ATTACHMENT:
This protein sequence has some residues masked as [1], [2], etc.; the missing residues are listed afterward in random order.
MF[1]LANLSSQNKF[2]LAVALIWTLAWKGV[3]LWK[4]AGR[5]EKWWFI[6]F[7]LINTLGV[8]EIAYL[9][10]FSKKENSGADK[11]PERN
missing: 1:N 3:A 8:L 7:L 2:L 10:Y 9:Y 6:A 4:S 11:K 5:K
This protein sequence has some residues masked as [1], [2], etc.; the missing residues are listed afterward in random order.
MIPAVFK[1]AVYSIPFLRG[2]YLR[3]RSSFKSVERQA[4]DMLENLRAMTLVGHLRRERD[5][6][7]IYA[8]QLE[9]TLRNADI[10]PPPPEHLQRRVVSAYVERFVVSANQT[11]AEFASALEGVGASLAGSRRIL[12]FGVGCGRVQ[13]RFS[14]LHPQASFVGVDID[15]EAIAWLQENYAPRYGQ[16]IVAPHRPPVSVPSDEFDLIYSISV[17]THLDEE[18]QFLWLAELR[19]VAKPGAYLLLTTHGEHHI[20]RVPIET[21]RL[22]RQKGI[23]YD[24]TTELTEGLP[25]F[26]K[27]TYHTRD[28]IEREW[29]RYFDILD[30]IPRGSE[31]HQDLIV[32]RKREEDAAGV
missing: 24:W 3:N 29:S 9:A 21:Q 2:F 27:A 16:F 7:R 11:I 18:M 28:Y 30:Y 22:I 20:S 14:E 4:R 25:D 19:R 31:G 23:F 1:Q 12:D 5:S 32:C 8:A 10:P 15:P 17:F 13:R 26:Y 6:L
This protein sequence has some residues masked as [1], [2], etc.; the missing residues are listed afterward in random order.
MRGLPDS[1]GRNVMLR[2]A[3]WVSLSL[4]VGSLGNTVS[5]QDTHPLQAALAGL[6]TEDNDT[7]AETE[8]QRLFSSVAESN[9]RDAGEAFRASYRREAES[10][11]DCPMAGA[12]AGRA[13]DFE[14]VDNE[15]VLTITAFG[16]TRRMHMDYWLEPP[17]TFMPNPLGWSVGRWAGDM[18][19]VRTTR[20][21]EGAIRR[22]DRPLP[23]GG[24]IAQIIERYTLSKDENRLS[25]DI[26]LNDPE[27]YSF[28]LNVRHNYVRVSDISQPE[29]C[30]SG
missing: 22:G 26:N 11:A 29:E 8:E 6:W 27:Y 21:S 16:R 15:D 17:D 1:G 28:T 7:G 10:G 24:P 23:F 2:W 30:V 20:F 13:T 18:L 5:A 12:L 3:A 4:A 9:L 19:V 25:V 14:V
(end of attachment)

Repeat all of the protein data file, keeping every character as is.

This protein sequence has some residues masked as [1], [2], etc.; the missing residues are listed afterward in random order.
MF[1]LANLSSQNKF[2]LAVALIWTLAWKGV[3]LWK[4]AGR[5]EKWWFI[6]F[7]LINTLGV[8]EIAYL[9][10]FSKKENSGADK[11]PERN
missing: 1:N 3:A 8:L 7:L 2:L 10:Y 9:Y 6:A 4:S 11:K 5:K
This protein sequence has some residues masked as [1], [2], etc.; the missing residues are listed afterward in random order.
MIPAVFK[1]AVYSIPFLRG[2]YLR[3]RSSFKSVERQA[4]DMLENLRAMTLVGHLRRERD[5][6][7]IYA[8]QLE[9]TLRNADI[10]PPPPEHLQRRVVSAYVERFVVSANQT[11]AEFASALEGVGASLAGSRRIL[12]FGVGCGRVQ[13]RFS[14]LHPQASFVGVDID[15]EAIAWLQENYAPRYGQ[16]IVAPHRPPVSVPSDEFDLIYSISV[17]THLDEE[18]QFLWLAELR[19]VAKPGAYLLLTTHGEHHI[20]RVPIET[21]RL[22]RQKGI[23]YD[24]TTELTEGLP[25]F[26]K[27]TYHTRD[28]IEREW[29]RYFDILD[30]IPRGSE[31]HQDLIV[32]RKREEDAAGV
missing: 24:W 3:N 29:S 9:A 21:Q 2:F 27:A 16:F 7:R 11:I 18:M 28:Y 30:Y 22:I 20:S 14:E 4:R 25:D 19:R 31:G 23:F 1:Q 12:D 5:S 32:C 8:A 10:P 15:P 17:F 13:R 26:Y 6:L
This protein sequence has some residues masked as [1], [2], etc.; the missing residues are listed afterward in random order.
MRGLPDS[1]GRNVMLR[2]A[3]WVSLSL[4]VGSLGNTVS[5]QDTHPLQAALAGL[6]TEDNDT[7]AETE[8]QRLFSSVAESN[9]RDAGEAFRASYRREAES[10][11]DCPMAGA[12]AGRA[13]DFE[14]VDNE[15]VLTITAFG[16]TRRMHMDYWLEPP[17]TFMPNPLGWSVGRWAGDM[18][19]VRTTR[20][21]EGAIRR[22]DRPLP[23]GG[24]IAQIIERYTLSKDENRLS[25]DI[26]LNDPE[27]YSF[28]LNVRHNYVRVSDISQPE[29]C[30]SG
missing: 22:G 26:N 11:A 29:E 8:E 6:W 27:Y 21:S 16:R 15:D 17:D 1:G 28:T 7:G 10:G 24:P 23:F 2:W 30:V 20:F 13:T 18:L 5:A 12:L 3:A 4:A 9:L 19:V 25:V 14:V